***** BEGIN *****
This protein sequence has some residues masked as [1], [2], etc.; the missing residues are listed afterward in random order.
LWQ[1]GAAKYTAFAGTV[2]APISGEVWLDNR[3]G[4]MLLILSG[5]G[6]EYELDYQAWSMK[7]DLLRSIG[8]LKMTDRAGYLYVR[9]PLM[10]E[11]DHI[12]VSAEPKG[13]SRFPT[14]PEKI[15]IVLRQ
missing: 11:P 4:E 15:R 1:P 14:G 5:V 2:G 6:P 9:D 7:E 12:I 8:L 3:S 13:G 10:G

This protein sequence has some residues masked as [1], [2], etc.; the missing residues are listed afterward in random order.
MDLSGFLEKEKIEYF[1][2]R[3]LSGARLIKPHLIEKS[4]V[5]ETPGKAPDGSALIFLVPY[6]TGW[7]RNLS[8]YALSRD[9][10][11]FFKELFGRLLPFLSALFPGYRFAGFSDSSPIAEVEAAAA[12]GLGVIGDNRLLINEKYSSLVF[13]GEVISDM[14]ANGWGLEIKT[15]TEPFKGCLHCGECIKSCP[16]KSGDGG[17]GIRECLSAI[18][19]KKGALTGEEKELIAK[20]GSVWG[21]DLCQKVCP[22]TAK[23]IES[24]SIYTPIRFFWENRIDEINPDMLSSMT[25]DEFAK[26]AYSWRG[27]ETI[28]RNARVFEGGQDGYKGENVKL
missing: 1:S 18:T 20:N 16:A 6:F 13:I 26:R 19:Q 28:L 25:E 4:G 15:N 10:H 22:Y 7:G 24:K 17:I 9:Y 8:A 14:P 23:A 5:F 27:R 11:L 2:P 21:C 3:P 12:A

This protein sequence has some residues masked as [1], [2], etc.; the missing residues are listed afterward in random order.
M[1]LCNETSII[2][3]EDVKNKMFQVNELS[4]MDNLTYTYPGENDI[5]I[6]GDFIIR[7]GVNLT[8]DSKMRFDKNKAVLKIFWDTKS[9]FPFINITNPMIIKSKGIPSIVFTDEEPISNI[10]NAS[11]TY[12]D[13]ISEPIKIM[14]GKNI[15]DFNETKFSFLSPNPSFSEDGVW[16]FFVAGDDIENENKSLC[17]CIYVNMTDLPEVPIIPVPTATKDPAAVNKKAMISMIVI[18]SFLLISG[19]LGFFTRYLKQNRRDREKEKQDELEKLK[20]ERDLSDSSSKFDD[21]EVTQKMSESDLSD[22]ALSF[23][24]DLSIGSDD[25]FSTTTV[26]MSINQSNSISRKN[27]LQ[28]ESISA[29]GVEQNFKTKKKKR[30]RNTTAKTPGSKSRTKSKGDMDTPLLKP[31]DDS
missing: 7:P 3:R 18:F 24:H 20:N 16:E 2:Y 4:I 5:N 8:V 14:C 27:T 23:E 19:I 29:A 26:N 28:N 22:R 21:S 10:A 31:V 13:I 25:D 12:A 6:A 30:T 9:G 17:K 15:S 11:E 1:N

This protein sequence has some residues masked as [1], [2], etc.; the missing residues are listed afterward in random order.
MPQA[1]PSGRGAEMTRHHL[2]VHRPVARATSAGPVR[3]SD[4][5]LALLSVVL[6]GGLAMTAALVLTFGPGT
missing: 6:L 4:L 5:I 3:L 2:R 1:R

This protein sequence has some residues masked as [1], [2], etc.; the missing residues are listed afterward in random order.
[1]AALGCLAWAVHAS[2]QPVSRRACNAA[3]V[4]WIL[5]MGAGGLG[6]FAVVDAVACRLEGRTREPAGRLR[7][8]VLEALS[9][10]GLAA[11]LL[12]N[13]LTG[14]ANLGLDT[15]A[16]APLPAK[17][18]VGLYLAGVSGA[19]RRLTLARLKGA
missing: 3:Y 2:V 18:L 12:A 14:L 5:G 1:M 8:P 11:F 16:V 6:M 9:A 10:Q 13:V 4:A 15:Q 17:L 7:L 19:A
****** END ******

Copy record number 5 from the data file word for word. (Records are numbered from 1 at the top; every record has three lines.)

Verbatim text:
This protein sequence has some residues masked as [1], [2], etc.; the missing residues are listed afterward in random order.
[1]AALGCLAWAVHAS[2]QPVSRRACNAA[3]V[4]WIL[5]MGAGGLG[6]FAVVDAVACRLEGRTREPAGRLR[7][8]VLEALS[9][10]GLAA[11]LL[12]N[13]LTG[14]ANLGLDT[15]A[16]APLPAK[17][18]VGLYLAGVSGA[19]RRLTLARLKGA
missing: 3:Y 2:V 18:L 12:A 14:L 5:G 1:M 8:P 11:F 16:V 6:M 9:A 10:Q 13:V 4:A 15:Q 17:L 7:L 19:A